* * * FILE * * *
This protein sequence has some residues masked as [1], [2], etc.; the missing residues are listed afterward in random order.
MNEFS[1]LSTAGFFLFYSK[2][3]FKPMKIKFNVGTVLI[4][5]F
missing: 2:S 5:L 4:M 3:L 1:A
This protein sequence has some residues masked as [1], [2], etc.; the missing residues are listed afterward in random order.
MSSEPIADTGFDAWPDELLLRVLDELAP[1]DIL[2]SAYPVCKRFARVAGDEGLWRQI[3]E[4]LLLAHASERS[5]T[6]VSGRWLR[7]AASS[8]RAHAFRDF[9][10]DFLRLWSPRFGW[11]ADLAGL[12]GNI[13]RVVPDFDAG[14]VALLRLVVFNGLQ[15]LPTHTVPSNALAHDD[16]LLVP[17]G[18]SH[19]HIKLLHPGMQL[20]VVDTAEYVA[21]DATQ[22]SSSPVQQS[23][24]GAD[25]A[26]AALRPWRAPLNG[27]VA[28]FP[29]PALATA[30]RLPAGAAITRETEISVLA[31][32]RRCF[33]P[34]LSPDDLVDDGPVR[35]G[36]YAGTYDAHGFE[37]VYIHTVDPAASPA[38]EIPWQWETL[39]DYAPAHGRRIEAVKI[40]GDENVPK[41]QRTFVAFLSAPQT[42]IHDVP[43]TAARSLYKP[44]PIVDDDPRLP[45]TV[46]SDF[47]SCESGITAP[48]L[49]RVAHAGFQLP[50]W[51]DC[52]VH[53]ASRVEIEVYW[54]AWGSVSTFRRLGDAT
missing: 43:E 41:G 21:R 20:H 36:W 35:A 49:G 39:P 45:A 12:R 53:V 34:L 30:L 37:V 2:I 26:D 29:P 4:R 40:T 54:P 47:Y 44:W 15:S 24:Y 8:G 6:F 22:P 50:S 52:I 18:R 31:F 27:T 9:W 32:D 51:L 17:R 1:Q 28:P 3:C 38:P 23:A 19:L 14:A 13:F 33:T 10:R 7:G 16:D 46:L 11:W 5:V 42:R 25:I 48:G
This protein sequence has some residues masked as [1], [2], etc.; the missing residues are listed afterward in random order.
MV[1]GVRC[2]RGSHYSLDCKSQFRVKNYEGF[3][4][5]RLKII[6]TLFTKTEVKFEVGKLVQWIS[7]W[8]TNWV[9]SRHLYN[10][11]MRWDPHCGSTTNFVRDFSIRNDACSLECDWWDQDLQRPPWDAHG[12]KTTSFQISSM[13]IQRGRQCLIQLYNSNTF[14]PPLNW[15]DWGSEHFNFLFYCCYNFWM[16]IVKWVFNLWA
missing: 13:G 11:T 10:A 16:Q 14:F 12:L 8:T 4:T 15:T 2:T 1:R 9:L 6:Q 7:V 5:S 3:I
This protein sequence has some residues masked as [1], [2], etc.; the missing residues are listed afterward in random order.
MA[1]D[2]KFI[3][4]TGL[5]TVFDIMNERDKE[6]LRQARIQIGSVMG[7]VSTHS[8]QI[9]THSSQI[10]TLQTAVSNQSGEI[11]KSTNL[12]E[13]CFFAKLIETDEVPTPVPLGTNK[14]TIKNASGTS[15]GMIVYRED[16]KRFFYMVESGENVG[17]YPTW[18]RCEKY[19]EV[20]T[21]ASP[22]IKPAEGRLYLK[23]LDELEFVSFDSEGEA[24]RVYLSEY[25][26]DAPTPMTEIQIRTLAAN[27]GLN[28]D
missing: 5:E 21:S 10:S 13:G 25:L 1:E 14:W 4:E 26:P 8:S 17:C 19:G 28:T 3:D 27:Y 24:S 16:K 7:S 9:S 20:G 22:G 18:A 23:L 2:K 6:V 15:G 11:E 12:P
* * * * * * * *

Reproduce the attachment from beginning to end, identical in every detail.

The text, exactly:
This protein sequence has some residues masked as [1], [2], etc.; the missing residues are listed afterward in random order.
MNEFS[1]LSTAGFFLFYSK[2][3]FKPMKIKFNVGTVLI[4][5]F
missing: 2:S 5:L 4:M 3:L 1:A
This protein sequence has some residues masked as [1], [2], etc.; the missing residues are listed afterward in random order.
MSSEPIADTGFDAWPDELLLRVLDELAP[1]DIL[2]SAYPVCKRFARVAGDEGLWRQI[3]E[4]LLLAHASERS[5]T[6]VSGRWLR[7]AASS[8]RAHAFRDF[9][10]DFLRLWSPRFGW[11]ADLAGL[12]GNI[13]RVVPDFDAG[14]VALLRLVVFNGLQ[15]LPTHTVPSNALAHDD[16]LLVP[17]G[18]SH[19]HIKLLHPGMQL[20]VVDTAEYVA[21]DATQ[22]SSSPVQQS[23][24]GAD[25]A[26]AALRPWRAPLNG[27]VA[28]FP[29]PALATA[30]RLPAGAAITRETEISVLA[31][32]RRCF[33]P[34]LSPDDLVDDGPVR[35]G[36]YAGTYDAHGFE[37]VYIHTVDPAASPA[38]EIPWQWETL[39]DYAPAHGRRIEAVKI[40]GDENVPK[41]QRTFVAFLSAPQT[42]IHDVP[43]TAARSLYKP[44]PIVDDDPRLP[45]TV[46]SDF[47]SCESGITAP[48]L[49]RVAHAGFQLP[50]W[51]DC[52]VH[53]ASRVEIEVYW[54]AWGSVSTFRRLGDAT
missing: 43:E 41:G 21:R 20:H 36:W 35:A 49:G 39:P 45:A 12:R 53:V 34:L 30:L 37:V 2:I 26:D 29:P 4:R 40:T 54:P 47:Y 44:W 15:S 24:Y 8:G 6:F 22:P 50:S 52:I 18:R 31:F 27:T 9:W 32:D 51:L 17:R 1:Q 28:P 3:C 38:P 23:A 19:L 14:A 13:F 33:T 10:R 7:G 16:D 46:L 11:W 5:V 42:R 25:I 48:G
This protein sequence has some residues masked as [1], [2], etc.; the missing residues are listed afterward in random order.
MV[1]GVRC[2]RGSHYSLDCKSQFRVKNYEGF[3][4][5]RLKII[6]TLFTKTEVKFEVGKLVQWIS[7]W[8]TNWV[9]SRHLYN[10][11]MRWDPHCGSTTNFVRDFSIRNDACSLECDWWDQDLQRPPWDAHG[12]KTTSFQISSM[13]IQRGRQCLIQLYNSNTF[14]PPLNW[15]DWGSEHFNFLFYCCYNFWM[16]IVKWVFNLWA
missing: 13:G 11:T 10:A 16:Q 14:F 12:L 8:T 4:T 15:T 2:T 1:R 9:L 6:Q 7:V 5:S 3:I
This protein sequence has some residues masked as [1], [2], etc.; the missing residues are listed afterward in random order.
MA[1]D[2]KFI[3][4]TGL[5]TVFDIMNERDKE[6]LRQARIQIGSVMG[7]VSTHS[8]QI[9]THSSQI[10]TLQTAVSNQSGEI[11]KSTNL[12]E[13]CFFAKLIETDEVPTPVPLGTNK[14]TIKNASGTS[15]GMIVYRED[16]KRFFYMVESGENVG[17]YPTW[18]RCEKY[19]EV[20]T[21]ASP[22]IKPAEGRLYLK[23]LDELEFVSFDSEGEA[24]RVYLSEY[25][26]DAPTPMTEIQIRTLAAN[27]GLN[28]D
missing: 5:E 21:S 10:S 13:G 25:L 1:E 14:W 4:E 26:P 8:S 17:C 19:G 28:T 3:D 27:Y 24:S 16:K 7:S 9:S 20:G 22:G 18:A 23:L 2:K 6:V 15:G 11:E 12:P